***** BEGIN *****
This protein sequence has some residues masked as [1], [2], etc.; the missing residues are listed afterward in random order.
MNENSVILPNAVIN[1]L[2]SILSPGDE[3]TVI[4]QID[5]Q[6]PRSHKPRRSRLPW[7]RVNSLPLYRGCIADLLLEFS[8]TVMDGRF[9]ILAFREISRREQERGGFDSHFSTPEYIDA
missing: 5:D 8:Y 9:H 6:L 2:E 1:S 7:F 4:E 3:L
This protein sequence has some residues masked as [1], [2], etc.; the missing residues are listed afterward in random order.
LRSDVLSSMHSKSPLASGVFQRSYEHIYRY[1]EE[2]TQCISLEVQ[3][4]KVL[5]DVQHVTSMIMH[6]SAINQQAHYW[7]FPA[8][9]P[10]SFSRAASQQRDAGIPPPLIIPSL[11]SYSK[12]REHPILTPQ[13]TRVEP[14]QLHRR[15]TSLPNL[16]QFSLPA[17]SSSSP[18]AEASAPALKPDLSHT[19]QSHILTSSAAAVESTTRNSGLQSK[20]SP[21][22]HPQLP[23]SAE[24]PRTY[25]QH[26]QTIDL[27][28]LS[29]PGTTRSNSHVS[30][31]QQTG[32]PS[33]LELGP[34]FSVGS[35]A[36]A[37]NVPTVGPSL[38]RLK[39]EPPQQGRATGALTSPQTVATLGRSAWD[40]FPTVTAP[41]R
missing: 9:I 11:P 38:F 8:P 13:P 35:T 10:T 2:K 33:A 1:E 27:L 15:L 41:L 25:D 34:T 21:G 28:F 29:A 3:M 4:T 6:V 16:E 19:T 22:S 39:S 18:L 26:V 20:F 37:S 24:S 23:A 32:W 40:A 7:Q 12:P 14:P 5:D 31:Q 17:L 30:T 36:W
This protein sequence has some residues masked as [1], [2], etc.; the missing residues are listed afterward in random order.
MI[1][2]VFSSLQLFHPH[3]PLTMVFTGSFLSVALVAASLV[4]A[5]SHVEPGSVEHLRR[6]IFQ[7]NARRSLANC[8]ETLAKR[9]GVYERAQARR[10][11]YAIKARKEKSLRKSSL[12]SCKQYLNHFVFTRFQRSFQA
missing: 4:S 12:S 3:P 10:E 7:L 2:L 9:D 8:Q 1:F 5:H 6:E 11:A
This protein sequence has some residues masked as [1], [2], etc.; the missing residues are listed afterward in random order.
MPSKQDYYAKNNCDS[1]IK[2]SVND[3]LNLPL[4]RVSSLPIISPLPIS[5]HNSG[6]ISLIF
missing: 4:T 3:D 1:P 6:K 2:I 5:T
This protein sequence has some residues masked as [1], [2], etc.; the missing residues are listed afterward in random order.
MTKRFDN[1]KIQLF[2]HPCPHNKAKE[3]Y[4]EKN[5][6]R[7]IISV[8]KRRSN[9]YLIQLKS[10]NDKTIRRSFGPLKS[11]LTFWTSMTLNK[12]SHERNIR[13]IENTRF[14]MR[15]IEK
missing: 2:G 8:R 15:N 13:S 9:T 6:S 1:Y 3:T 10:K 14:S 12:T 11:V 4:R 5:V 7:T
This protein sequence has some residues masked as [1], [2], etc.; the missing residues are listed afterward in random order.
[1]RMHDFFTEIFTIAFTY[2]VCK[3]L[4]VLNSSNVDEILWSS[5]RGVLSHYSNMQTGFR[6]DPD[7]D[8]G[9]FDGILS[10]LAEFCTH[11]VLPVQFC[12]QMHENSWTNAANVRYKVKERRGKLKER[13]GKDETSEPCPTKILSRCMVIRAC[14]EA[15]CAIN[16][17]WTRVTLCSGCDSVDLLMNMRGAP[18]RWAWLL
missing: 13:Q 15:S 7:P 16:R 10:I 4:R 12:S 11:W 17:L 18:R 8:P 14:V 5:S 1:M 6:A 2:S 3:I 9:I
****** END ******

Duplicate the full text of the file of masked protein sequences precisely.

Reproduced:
This protein sequence has some residues masked as [1], [2], etc.; the missing residues are listed afterward in random order.
MNENSVILPNAVIN[1]L[2]SILSPGDE[3]TVI[4]QID[5]Q[6]PRSHKPRRSRLPW[7]RVNSLPLYRGCIADLLLEFS[8]TVMDGRF[9]ILAFREISRREQERGGFDSHFSTPEYIDA
missing: 5:D 8:Y 9:H 6:L 2:E 1:S 7:F 4:E 3:L
This protein sequence has some residues masked as [1], [2], etc.; the missing residues are listed afterward in random order.
LRSDVLSSMHSKSPLASGVFQRSYEHIYRY[1]EE[2]TQCISLEVQ[3][4]KVL[5]DVQHVTSMIMH[6]SAINQQAHYW[7]FPA[8][9]P[10]SFSRAASQQRDAGIPPPLIIPSL[11]SYSK[12]REHPILTPQ[13]TRVEP[14]QLHRR[15]TSLPNL[16]QFSLPA[17]SSSSP[18]AEASAPALKPDLSHT[19]QSHILTSSAAAVESTTRNSGLQSK[20]SP[21][22]HPQLP[23]SAE[24]PRTY[25]QH[26]QTIDL[27][28]LS[29]PGTTRSNSHVS[30][31]QQTG[32]PS[33]LELGP[34]FSVGS[35]A[36]A[37]NVPTVGPSL[38]RLK[39]EPPQQGRATGALTSPQTVATLGRSAWD[40]FPTVTAP[41]R
missing: 9:I 11:P 38:F 8:P 13:P 35:T 10:T 2:K 33:A 1:E 27:L 15:L 41:L 25:D 34:T 21:G 28:F 29:A 3:M 4:T 6:V 16:E 19:T 22:S 39:S 18:L 26:V 20:F 37:S 24:S 23:A 32:W 40:A 7:Q 12:P 14:P 5:D 31:Q 17:L 30:T 36:W
This protein sequence has some residues masked as [1], [2], etc.; the missing residues are listed afterward in random order.
MI[1][2]VFSSLQLFHPH[3]PLTMVFTGSFLSVALVAASLV[4]A[5]SHVEPGSVEHLRR[6]IFQ[7]NARRSLANC[8]ETLAKR[9]GVYERAQARR[10][11]YAIKARKEKSLRKSSL[12]SCKQYLNHFVFTRFQRSFQA
missing: 4:S 12:S 3:P 10:E 7:L 2:L 9:D 8:Q 1:F 5:H 6:E 11:A
This protein sequence has some residues masked as [1], [2], etc.; the missing residues are listed afterward in random order.
MPSKQDYYAKNNCDS[1]IK[2]SVND[3]LNLPL[4]RVSSLPIISPLPIS[5]HNSG[6]ISLIF
missing: 4:T 3:D 1:P 6:K 2:I 5:T
This protein sequence has some residues masked as [1], [2], etc.; the missing residues are listed afterward in random order.
MTKRFDN[1]KIQLF[2]HPCPHNKAKE[3]Y[4]EKN[5][6]R[7]IISV[8]KRRSN[9]YLIQLKS[10]NDKTIRRSFGPLKS[11]LTFWTSMTLNK[12]SHERNIR[13]IENTRF[14]MR[15]IEK
missing: 2:G 8:R 15:N 13:S 9:T 6:S 1:Y 3:T 10:K 14:S 12:T 11:V 4:R 5:V 7:T
This protein sequence has some residues masked as [1], [2], etc.; the missing residues are listed afterward in random order.
[1]RMHDFFTEIFTIAFTY[2]VCK[3]L[4]VLNSSNVDEILWSS[5]RGVLSHYSNMQTGFR[6]DPD[7]D[8]G[9]FDGILS[10]LAEFCTH[11]VLPVQFC[12]QMHENSWTNAANVRYKVKERRGKLKER[13]GKDETSEPCPTKILSRCMVIRAC[14]EA[15]CAIN[16][17]WTRVTLCSGCDSVDLLMNMRGAP[18]RWAWLL
missing: 13:Q 15:S 7:P 16:R 10:I 4:R 12:S 11:W 17:L 18:R 8:P 14:V 5:S 1:M 6:A 2:S 3:I 9:I